Sunday, August 17, 2008

Athens (4th Century); Will Durant; Plato; Aristotle; Dionysus; Philip of Macedon; parallels to 21st Century U.S.

I have recently read portions of Will Durant's Life of Greece, written in 1939. I was struck by common themes appearing in the book and our own era. These excerpts contain dire warnings for our own time. Remember two things as you read these passages:

(1) Will Durant wrote these words before our current political, economic and moral problems had fully taken shape. He was not taking sides in our current battles. He had never heard of George W. Bush. He might have anticipated, but had not experienced, the modern state of the 21st Century Democrat party. He had no axe to grind in our modern day political wars. If anything, Durant was a liberal, having left the Catholic Church due to his atheism and having adopted socialism in his youth (he had also affiliated with many of the leftist icons of the early 20th Century such as Margaret Sanger and John Dewey). Durant described the decline of ancient Athens from a purely historical perspective without anticipating how this description could be used in our century.

(2) This story ends badly.

In the 4th Century B.C., the Golden Age of Athens had recently ended. Athens had entered into a period of decline. Athens was beset by many problems that will sound familiar to those of us that must endure the 21st Century A.D.

First of all, decades of class warfare incited by demagogues finally took their effect on government policy [including tax policy]:

In this conflict more and more of the intellectual classes took the side of the poor. They disdained the merchants and the bankers whose wealth seemed to be in inverse proportion to their culture and taste; even rich men among them, like Plato, began to flirt with communistic ideas...finally the poorer citizens captured the Assembly, and began to vote the property of the rich into the coffers of the state for redistribution among the needy and the voters through state enterprises and fees. The politicians strained their ingenuity to discover new sources of public revenue. They doubled the indirect taxes...they resorted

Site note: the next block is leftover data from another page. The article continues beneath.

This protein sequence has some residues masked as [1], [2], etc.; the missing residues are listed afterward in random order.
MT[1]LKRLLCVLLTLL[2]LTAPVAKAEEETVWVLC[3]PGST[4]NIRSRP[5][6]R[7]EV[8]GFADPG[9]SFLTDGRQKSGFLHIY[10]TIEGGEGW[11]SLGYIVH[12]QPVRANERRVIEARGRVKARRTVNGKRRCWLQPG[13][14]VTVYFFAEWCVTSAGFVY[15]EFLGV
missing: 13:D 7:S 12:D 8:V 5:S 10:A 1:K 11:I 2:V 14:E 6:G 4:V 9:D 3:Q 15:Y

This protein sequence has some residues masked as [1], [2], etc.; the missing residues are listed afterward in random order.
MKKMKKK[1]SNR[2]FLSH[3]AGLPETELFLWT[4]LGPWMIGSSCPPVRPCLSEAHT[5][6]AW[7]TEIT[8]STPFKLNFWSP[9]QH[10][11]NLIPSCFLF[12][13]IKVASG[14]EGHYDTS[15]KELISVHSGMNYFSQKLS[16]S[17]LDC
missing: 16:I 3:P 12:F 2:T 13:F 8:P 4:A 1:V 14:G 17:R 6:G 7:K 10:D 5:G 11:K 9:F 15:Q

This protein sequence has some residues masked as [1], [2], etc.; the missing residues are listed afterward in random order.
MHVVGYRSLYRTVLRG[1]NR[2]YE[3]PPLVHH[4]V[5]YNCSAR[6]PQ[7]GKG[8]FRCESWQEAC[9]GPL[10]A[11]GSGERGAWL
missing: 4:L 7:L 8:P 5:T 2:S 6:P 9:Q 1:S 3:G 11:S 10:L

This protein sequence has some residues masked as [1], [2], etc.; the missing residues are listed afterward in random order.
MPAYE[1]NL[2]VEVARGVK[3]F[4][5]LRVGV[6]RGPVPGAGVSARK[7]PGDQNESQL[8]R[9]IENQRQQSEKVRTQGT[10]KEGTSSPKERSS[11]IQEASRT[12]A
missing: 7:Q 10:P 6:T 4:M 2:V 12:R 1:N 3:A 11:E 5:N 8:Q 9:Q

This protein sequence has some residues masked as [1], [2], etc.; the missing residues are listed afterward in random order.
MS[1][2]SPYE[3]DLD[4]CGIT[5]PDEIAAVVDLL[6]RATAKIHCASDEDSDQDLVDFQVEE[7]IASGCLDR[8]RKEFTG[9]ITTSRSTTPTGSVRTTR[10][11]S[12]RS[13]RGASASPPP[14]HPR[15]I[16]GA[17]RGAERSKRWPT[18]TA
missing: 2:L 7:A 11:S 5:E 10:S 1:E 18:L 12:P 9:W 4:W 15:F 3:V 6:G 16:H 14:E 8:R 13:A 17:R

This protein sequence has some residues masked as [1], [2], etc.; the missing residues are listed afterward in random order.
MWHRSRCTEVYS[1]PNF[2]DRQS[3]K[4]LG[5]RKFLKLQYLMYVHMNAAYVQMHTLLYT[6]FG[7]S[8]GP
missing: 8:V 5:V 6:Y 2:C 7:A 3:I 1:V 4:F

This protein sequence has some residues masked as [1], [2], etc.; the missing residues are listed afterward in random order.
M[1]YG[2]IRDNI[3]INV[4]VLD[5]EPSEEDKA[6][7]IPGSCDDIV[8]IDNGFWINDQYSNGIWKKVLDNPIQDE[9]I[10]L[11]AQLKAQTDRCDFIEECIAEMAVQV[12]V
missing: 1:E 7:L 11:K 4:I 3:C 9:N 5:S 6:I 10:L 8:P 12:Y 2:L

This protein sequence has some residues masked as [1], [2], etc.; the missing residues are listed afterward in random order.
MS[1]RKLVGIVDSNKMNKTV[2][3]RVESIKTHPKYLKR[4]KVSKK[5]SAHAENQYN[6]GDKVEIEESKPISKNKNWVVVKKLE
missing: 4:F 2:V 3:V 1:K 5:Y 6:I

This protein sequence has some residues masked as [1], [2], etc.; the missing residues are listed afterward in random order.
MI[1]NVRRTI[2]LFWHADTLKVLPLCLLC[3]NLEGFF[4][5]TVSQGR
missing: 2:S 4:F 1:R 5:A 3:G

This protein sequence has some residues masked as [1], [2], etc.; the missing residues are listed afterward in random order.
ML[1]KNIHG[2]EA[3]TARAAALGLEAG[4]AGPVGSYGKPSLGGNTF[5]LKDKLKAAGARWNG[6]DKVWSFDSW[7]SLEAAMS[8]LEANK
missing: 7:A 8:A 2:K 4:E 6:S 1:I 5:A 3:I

every now and then to confiscations and expropriations; and they broadened the field of the property-income tax to include lower levels of wealth...the result of these imposts was a wholesale hiding of wealth and income. Evasion became universal, and as ingenious as taxation. In 355 Androtion was appointed to head a squad of police empowered to search for hidden income, collect arrears, and inprison tax invaders. Houses were entered, goods were seized, men were thrown into jail. But the wealth still hid itself, or melted away...the middle classes, as well as the rich, began to distrust democracy as empowered envy, and the poor began to distrust it as a sham equality of votes staultified by a gaping inequality of wealth. The increasing bitterness of the class war left Greece internally as well as internationally divided when Philip [Macedonian King] pounced down upon it...
[pp. 465-466]

The class warfare, resulting welfare state, inevitable confiscatory taxation and widespread tax evasion amounted to only one aspect of Athenian decline.
Moral disorder accompanied the growth of luxury and the enlightenment of the mind. The masses cherished their superstitions and clung to their myths; the gods of Olympus were dying, but new ones were being born; exotic divinities like Isis and Ammon, Atys and Bendis, Cybele and Adonis were imported from Egypt or Asia, and the spread of Orphism brought fresh devotees to Dionysus every day. The rising and half-alien bourgeoisie of Athens, trained to practical calculation rather than to mystic feeling, had little use for the traditional faith; the patron gods of the city won from them only a formal reverence, and no longer inspired them with moral scruples or devotion to the state. Philosophy struggled to find in civic loyalty and a natural ethic some substitiute for divine commandments and surveillant deity; the state religion lost its hold upon the educated classes, the individual freed himself more and more from the old moral restraints-the son from parental authority, the male from marriage, the woman from motherhood, the citizen from political responsibility...[S]exual and political morality continued to decline. Bachelors and courtesans increased in fashionable co-operation, and free unions gained ground on legal marriage...the voluntary limitation of the family was the order of the day, whether by contraception, by abortion, or by infanticide...the old families were dying out; they existed, said Isocrates, only in their tombs;...